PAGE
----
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“Legal Fiction” & Legal Fiction

Gabriel Roberts

Sir Geoffrey Hill
“Legal Fiction” and Legal Fiction
Professor of Poetry Lectures

Examination Schools
5 March 2013

For the eighth of his lectures as Oxford Professor of Poetry, Geoffrey Hill continued his meditation on the public responsibilities of the art form. The title, ‘”Legal Fiction” and Legal Fiction’, was a nod to his earlier distinction between ‘dispensing, with justice’ and ‘dispensing with justice’ and introduced the poem at the centre of the lecture: William Empson’s ‘Legal Fiction’. Hill also continued his musings on his professorial status, this time styling himself as ‘a holy fool’ surviving political upheavals by feigning insanity. Such self-descriptions could be taken as merely ludic, but are made in earnest. Hill is disturbed by the current state of poetry and the lectures are an attempt to improve it.

Hill proposed that the English language is now undergoing a crisis as drastic as that which occurred in 1534-35 as a result of the Act of Supremacy. The Act, which made Henry VIII supreme head of the Church of England, was followed by legislation which ‘made words treason’, so that the spoken disavowal of the king’s supremacy was punishable with death. Something similar is happening now, Hill suggested, although he neglected to explain the nature of the crisis. From this, he moved to consider the reflection of three sixteenth century writers—Philip Sidney, Robert Southwell, and Edmund Campion—on the distinction between true justice and the justice which is dispensed by the law. He picked out two words for attention: ‘deem’, meaning both ‘to judge’ and ‘to judge maliciously or on false evidence’; and ‘cavil’, the usual term used in the sixteenth century to mean wrangling, chicanery, and injustice. His point—although Hill’s points are never very discernible—was that poetry fulfils its public duty by marking the difference between deeming and judging, and that it fails in that duty by deeming and cavilling.

In the second half of the lecture, Hill progressed to Empson’s ‘Legal Fiction’. The poem reflects on the legal maxim ‘Cuius est solum, eius est usque ad coelum et ad inferos’ (‘To whomsoever the soil belongs that also is his to the heights of the sky and to the depths of the earth’) and uses it to discover absurdities in property law and Christianity cosmology. The maxim, Empson suggests, gives a landowner rights over a cone of space, stretching from the centre of the earth to the most distant galaxy. These rights, he judges, ‘stretch over and above your claim’ and ensure that ‘you own land in heaven and hell […] where all owners meet’. Hill, following a recent essay by Marcus Waithe, argued the poem merely cavilled, taking the legal maxim to its logical, rather than its practical, extent and interpreting coelom and inferos, meaning sky and earth, to mean heaven and hell. Even a great minor poet like Empson, Hill seemed to conclude, could fail in his public duties.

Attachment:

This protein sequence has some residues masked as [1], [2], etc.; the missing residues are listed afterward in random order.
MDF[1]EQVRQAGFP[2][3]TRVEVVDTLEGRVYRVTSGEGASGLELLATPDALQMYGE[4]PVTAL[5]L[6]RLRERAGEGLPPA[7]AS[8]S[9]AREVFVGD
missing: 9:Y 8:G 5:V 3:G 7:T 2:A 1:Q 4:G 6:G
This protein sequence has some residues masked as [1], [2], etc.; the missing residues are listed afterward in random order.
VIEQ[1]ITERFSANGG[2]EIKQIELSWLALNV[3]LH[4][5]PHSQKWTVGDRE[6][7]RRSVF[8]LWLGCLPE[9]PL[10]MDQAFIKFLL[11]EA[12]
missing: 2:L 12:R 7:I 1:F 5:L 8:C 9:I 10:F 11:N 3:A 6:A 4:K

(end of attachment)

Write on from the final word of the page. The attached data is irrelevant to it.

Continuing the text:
But to summarise the argument of Hill’s lecture is itself an injustice. The lectures above all are performances, aimed as much at entertaining, moving, and stirring the audience into thought, as prosecuting arguments. Hill’s performance as a lecturer combines oracular declarations, mordant self-pity, and unsettling comedy—none of which a review can convey. The lecture, to paraphrase Hill’s quotation of Wallace Stevens, “is the cry of the occasion, / Part of the res itself and not about it”.

Gabriel Roberts is reading for a DPhil in English at Worcester College, Oxford. He is a Senior Editor at the Oxonian Review.